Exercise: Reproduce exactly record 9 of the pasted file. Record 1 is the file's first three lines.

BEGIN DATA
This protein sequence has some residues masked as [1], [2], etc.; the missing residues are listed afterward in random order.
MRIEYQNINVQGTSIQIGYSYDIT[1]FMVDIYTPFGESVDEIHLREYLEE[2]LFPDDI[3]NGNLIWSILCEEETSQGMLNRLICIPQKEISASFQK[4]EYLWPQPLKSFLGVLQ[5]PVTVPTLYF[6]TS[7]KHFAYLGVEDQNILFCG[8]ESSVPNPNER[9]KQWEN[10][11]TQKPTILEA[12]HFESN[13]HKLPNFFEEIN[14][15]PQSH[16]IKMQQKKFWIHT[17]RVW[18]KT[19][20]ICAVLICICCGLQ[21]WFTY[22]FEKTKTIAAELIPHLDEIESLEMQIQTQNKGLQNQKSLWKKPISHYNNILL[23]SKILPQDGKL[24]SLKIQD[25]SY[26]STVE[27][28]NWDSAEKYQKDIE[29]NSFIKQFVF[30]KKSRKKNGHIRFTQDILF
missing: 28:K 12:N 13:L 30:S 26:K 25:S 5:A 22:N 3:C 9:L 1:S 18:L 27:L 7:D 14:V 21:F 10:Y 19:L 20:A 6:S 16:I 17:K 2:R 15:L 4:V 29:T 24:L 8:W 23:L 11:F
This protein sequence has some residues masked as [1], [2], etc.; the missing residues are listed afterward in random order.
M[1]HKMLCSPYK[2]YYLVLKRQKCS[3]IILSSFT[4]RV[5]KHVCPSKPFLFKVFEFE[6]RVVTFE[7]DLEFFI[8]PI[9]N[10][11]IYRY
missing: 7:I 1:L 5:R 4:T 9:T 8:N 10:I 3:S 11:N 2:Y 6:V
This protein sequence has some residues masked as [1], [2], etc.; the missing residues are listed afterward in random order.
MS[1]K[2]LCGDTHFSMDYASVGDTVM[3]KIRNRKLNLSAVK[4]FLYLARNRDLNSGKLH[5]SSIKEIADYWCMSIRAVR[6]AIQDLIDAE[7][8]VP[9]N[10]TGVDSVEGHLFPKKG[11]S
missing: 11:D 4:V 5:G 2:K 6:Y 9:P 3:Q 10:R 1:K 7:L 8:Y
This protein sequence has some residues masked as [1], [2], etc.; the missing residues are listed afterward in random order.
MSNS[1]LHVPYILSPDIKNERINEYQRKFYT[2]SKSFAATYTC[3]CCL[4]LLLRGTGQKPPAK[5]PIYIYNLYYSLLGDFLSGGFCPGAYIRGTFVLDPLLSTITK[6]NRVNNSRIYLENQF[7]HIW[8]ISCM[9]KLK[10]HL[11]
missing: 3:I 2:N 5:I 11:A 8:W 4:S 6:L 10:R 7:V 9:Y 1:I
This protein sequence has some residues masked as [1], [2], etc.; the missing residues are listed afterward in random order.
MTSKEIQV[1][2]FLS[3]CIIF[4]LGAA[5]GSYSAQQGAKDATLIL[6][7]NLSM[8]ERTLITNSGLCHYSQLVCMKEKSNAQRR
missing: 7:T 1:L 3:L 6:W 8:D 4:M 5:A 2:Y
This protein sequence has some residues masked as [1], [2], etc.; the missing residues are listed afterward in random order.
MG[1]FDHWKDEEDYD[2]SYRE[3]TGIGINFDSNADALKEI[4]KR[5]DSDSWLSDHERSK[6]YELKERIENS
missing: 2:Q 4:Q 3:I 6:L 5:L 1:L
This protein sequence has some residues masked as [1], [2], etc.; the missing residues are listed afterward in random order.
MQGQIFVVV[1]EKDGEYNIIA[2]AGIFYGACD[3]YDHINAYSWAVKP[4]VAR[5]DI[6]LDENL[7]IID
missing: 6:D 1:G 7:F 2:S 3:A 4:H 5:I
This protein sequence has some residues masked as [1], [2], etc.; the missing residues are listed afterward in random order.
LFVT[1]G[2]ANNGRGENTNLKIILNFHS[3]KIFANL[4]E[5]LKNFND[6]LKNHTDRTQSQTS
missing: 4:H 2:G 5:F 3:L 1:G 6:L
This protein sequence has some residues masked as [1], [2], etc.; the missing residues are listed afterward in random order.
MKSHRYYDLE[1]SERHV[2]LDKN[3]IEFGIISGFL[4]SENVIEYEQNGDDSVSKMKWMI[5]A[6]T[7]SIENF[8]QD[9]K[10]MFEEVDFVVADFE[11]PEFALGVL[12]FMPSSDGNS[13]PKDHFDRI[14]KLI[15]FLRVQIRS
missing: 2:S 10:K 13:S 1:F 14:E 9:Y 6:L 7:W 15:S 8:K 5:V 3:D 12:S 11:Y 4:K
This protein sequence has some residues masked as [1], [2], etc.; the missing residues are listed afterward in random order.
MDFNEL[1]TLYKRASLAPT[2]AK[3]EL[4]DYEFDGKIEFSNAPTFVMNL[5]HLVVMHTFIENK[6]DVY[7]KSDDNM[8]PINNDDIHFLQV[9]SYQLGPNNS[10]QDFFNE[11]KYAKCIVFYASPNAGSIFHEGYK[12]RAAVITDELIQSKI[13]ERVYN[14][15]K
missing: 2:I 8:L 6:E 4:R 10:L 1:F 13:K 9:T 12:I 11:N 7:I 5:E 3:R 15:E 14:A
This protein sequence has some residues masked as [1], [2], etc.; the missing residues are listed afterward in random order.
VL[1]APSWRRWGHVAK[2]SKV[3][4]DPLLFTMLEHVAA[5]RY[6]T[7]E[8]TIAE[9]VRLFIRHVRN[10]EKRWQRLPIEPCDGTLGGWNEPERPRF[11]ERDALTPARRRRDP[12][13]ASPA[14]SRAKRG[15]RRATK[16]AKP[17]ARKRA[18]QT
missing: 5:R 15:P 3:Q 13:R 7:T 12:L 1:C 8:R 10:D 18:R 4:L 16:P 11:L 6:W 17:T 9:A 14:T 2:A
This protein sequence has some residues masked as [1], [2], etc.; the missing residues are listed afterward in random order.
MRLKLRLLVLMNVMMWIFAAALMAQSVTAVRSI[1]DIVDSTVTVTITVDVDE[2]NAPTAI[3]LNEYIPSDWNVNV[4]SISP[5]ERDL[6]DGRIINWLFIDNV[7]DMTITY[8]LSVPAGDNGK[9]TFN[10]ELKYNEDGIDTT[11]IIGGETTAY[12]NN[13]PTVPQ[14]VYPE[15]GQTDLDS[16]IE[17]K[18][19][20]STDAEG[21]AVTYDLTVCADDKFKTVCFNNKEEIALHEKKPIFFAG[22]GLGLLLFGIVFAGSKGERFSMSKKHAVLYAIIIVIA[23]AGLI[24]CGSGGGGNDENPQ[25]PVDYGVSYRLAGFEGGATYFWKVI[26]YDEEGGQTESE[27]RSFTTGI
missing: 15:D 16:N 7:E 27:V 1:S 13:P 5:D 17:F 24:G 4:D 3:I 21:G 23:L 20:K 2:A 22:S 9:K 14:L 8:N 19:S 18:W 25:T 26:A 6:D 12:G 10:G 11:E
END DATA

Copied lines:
This protein sequence has some residues masked as [1], [2], etc.; the missing residues are listed afterward in random order.
MKSHRYYDLE[1]SERHV[2]LDKN[3]IEFGIISGFL[4]SENVIEYEQNGDDSVSKMKWMI[5]A[6]T[7]SIENF[8]QD[9]K[10]MFEEVDFVVADFE[11]PEFALGVL[12]FMPSSDGNS[13]PKDHFDRI[14]KLI[15]FLRVQIRS
missing: 2:S 10:K 13:S 1:F 14:E 9:Y 6:L 7:W 15:S 8:K 5:V 3:D 12:S 11:Y 4:K